Russia demands Twitter block 'extremist' accounts

Jun 23, 2014
Russia's media watchdog demands US-based microblogging service Twitter block several "extremist" accounts as the Kremlin continues to tighten its control over the Internet

Russia's media watchdog on Monday demanded US-based microblogging service Twitter block several "extremist" accounts as the Kremlin continues to tighten its control over the Internet.

Agency head Alexander Zharov earlier in the day met with Twitter's public policy chief Colin Crowell a month after Moscow threatened to block the service if it did not comply with new stringent rules.

Zharov gave Crowell "detailed information about 12 accounts whose content has been identified as " and is now expecting Twitter to delete or block them, the agency said in a statement.

Some of the accounts are affiliated with Ukraine's Right Sector, a radical nationalist group that helped to overthrow Kiev's former government which is banned in Russia, media reported.

Moscow recently passed new legislation tightening Internet regulation, including banning circulation of information about mass protests, illegal drugs and suicide, among other subjects.

A law that goes into effect on August 1 requires any social network account with over 3,000 followers to register with the authorities as and makes them liable for third-party comments.

Moscow can now block websites deemed either extremist or a threat to public order without a court ruling.

In an interview with Izvestiya daily last month, Maksim Ksenzov, a deputy of Zharov, accused Twitter of "using bloggers for political ends" and threatened to ban it and Facebook if they do not comply with the new rules and remain a "danger".

Twitter is widely used by Russia's political opposition, with one of the most popular users being the account of Kremlin critic Alexei Navalny, who boasts about 668,000 followers.

The company said it received 31 requests to remove accounts last year from Moscow.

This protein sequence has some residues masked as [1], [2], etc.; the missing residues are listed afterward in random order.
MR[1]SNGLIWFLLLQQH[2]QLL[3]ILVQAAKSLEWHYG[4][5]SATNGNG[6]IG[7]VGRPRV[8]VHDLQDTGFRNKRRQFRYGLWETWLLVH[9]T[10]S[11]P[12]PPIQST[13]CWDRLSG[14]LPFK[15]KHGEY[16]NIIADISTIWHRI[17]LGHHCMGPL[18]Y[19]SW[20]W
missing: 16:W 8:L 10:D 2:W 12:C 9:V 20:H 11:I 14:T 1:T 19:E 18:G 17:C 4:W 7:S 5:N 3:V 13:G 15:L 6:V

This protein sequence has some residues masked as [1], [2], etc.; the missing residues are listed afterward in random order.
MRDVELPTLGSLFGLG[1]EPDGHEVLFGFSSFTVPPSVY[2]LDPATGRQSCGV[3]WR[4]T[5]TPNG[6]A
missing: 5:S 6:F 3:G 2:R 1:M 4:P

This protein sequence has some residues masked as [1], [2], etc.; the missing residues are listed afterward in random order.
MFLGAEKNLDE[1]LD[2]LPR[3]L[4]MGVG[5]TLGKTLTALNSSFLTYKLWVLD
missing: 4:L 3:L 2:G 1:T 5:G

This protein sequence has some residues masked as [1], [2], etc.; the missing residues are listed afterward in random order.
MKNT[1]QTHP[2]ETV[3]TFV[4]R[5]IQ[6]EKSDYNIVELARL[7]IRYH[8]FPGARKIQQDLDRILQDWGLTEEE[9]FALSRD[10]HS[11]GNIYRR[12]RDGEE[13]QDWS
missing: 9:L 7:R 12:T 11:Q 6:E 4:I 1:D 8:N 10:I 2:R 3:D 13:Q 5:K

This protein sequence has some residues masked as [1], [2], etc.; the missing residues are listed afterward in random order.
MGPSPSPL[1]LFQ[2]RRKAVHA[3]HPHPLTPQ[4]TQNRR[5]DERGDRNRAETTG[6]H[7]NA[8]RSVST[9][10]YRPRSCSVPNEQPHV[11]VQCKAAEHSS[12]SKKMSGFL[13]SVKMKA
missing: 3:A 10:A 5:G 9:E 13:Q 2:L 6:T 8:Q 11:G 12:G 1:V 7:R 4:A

Russia's authorities has a blacklist of organisations it deems "extremist" based on a law targeting groups ranging from Islamic fundamentalists to Nazi groups and Jehovah's witnesses.

Media regulator Roskomnadzor blocked websites of Right Sector earlier this year over calls for "extremist" and "anti-Russian" actions by its leader during violent protests in Kiev that toppled its pro-Russian president.

The watchdog said in the statement that Twitter has agreed to appoint a representative in Russia who will liaise with the authorities.

A company spokesman said Twitter has no plans to open an office in Russia, but declined to give details of the talks.

Explore further: Russian lawmakers back harsh regulation of bloggers

add to favorites email to friend print save as pdf

Related Stories

Russia could block YouTube over anti-Islam film

Sep 18, 2012

A controversial new Russian media law could be used to block YouTube in the country over postings of the anti-Islam film that has sparked deadly rioting, the communications minister warned Tuesday.

Twitter rules out Turkey office amid tax row

Apr 16, 2014

Social networking company Twitter on Wednesday rejected demands from the Turkish government to open an office there, following accusations of tax evasion and a two-week ban on the service.

Russia puts first sites on new Internet blacklist

Nov 01, 2012

Russia on Thursday put into force a new law on the Internet that allows the government to block websites with banned content, prompting fears that it will be used to suppress free speech.

Recommended for you

New tool makes online personal data more transparent

Aug 18, 2014

The web can be an opaque black box: it leverages our personal information without our knowledge or control. When, for instance, a user sees an ad about depression online, she may not realize that she is seeing it because ...

User comments : 0